Introduction: Decolonizing War Monuments in Greater China: History, Architecture and Visual Culture
The introduction offers an overview of the book in terms of its social and historical background, its significance, the theoretical framework and brief introduction to each chapter. While each chapter focuses on one particular locus and case, in the introduction, the interconnections among the five cases are elaborated.
Chapter 1 Between Iconic Image and (Artificial) Ruins: Shanghai Sihang Warehouse and Chinese Modern Visuality of World War II
Opened in 2015, Sihang Warehouse Memorial Museum is an architectural relic where the fierce and famous “Defense of Sihang Warehouse” during the Battle of Shanghai (Aug. to Nov. 1937) during the Second Sino-Japanese War took place. However, for a long time, the warehouse was barely used as a commemorative site in Communist China’s war memory narrative. This paper endeavors to bring the warehouse space from the background of the much-studied battle per se, to the foreground of its architectural history, painting, photographic and cinematic representations, and its current form of a rare spectacle of artificial ruins in war commemorative culture in the present China. Sihang Warehouse’s image and meaning are not only determined by its past as the valorization of the past has constantly been unstable. The chapter unfolds how commemorative space for modern and contemporary Chinese war memory and its meaning has been constructed, deconstructed, and reconstructed.
Chapter 2 (Forgotten) Landscape of Imperial War Memories in a Colonial City: Hong Kong’s Cenotaph and The Statue Square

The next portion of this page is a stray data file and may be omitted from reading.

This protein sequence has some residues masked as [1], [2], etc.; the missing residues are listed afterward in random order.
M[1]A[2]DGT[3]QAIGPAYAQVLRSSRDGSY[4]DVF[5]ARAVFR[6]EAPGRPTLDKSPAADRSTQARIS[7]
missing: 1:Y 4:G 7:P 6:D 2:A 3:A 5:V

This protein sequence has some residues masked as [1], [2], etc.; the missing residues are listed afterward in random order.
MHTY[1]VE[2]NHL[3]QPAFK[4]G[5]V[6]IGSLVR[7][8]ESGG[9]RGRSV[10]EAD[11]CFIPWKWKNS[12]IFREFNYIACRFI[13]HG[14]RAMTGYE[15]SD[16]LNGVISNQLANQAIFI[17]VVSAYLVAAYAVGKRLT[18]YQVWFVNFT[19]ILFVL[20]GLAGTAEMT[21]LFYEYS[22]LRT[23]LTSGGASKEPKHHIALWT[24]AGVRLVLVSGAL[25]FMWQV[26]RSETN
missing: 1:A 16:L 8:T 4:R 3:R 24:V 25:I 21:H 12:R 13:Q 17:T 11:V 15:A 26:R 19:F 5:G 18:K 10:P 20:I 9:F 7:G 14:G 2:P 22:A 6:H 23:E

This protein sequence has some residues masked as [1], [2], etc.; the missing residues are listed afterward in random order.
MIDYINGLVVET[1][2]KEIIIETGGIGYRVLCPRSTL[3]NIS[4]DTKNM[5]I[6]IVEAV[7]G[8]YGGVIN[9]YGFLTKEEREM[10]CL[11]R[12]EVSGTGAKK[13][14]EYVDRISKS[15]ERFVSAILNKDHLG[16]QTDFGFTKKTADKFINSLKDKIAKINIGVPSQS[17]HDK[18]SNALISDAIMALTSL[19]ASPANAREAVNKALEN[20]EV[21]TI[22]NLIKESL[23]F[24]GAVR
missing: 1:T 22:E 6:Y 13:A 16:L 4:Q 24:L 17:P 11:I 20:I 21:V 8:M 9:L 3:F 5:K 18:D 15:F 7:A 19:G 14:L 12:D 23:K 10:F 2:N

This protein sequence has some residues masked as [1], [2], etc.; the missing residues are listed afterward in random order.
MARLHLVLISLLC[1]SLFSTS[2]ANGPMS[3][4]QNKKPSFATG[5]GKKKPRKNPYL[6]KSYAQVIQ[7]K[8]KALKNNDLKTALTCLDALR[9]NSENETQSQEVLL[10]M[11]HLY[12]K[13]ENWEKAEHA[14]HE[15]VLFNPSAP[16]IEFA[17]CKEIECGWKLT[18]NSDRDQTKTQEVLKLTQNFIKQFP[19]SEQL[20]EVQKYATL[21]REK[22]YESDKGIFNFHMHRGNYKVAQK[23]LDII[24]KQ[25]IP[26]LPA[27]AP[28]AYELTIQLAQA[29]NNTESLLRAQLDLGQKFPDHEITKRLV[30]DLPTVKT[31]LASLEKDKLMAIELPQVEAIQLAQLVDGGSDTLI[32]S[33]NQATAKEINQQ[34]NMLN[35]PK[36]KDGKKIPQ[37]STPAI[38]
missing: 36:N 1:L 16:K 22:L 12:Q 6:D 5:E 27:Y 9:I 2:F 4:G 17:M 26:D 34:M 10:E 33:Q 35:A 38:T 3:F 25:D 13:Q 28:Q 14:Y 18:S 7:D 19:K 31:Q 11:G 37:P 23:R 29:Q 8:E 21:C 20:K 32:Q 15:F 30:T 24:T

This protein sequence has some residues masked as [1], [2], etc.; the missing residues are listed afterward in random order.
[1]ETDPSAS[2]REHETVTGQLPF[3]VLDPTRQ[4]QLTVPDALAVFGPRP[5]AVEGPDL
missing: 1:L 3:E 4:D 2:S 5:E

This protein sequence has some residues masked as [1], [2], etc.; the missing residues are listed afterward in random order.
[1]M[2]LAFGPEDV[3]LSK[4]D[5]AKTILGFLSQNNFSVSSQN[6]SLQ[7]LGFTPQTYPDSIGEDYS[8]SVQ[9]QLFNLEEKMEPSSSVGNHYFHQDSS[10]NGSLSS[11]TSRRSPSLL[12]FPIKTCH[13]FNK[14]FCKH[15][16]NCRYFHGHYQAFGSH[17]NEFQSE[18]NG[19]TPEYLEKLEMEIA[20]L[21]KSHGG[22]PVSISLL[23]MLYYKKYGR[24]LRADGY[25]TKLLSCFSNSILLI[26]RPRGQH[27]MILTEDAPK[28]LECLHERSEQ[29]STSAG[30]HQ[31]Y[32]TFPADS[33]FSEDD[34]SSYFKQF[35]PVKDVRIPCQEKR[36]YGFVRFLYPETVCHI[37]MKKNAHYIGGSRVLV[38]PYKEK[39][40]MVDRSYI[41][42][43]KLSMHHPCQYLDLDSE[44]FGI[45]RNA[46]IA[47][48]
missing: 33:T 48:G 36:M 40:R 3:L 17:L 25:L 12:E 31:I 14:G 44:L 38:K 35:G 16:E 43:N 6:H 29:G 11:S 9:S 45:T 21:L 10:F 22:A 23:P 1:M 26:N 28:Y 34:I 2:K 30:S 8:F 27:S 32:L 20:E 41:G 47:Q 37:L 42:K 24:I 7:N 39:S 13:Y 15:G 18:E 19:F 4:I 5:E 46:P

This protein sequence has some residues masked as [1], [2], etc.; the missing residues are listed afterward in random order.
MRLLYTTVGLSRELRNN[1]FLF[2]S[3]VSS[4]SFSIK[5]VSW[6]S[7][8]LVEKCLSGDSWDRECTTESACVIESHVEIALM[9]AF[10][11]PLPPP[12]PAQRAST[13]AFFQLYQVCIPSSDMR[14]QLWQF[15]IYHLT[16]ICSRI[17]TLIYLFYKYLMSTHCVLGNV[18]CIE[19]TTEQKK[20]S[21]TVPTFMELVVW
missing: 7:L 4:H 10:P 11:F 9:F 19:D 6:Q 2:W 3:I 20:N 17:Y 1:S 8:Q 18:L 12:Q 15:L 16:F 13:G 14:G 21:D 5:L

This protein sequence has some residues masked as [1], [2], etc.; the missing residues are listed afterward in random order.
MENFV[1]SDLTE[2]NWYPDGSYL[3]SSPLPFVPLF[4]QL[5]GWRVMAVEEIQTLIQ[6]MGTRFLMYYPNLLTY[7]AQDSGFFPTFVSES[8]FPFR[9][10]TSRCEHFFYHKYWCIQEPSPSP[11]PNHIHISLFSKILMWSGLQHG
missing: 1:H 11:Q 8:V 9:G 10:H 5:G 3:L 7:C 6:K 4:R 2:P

The Hong Kong Cenotaph stands on the Northeast corner of the Statue Square, which was built in 1887 in commemoration of the Victoria Queen's Golden Jubilee. The pre-WWII Statue Square can be said as a space where the government and the merchant class jointly nurtured royalty and power in the early colonial years of the city. The breakout of the Asian Pacific War and the Japanese occupation of Hong Kong in 1941, however, transformed the square forever. Most of the statues on the square, which were mostly made from bronze, were transported back to Japan and melted for making cannons for the war. After the war, as most of the statues were not able to return to their original sites on the Statue Square, what to do with the empty lot became a question. By tracing the symbolic and actual transformations of the Statue Square after WWII, this chapter tries to understand the changing spatial context of the Cenotaph in the postwar years. The changing nature of Statue Square in the postwar years brought the Cenotaph two major changes. Firstly, the Cenotaph became isolated, decontextualized and thus forgotten in the narrative of the Statue Square, where the beauty, cleanliness, everyday order of the urban garden, rather than symbolism speaking to colonial loyalty, were the featured and major attractions. Secondly, as the number of visitors of the Statue Square dramatically increased, accessibility of the area around the Cenotaph, which is no longer a ritual space for the social elites, has to be regulated and interpreted as an issue of everyday public space.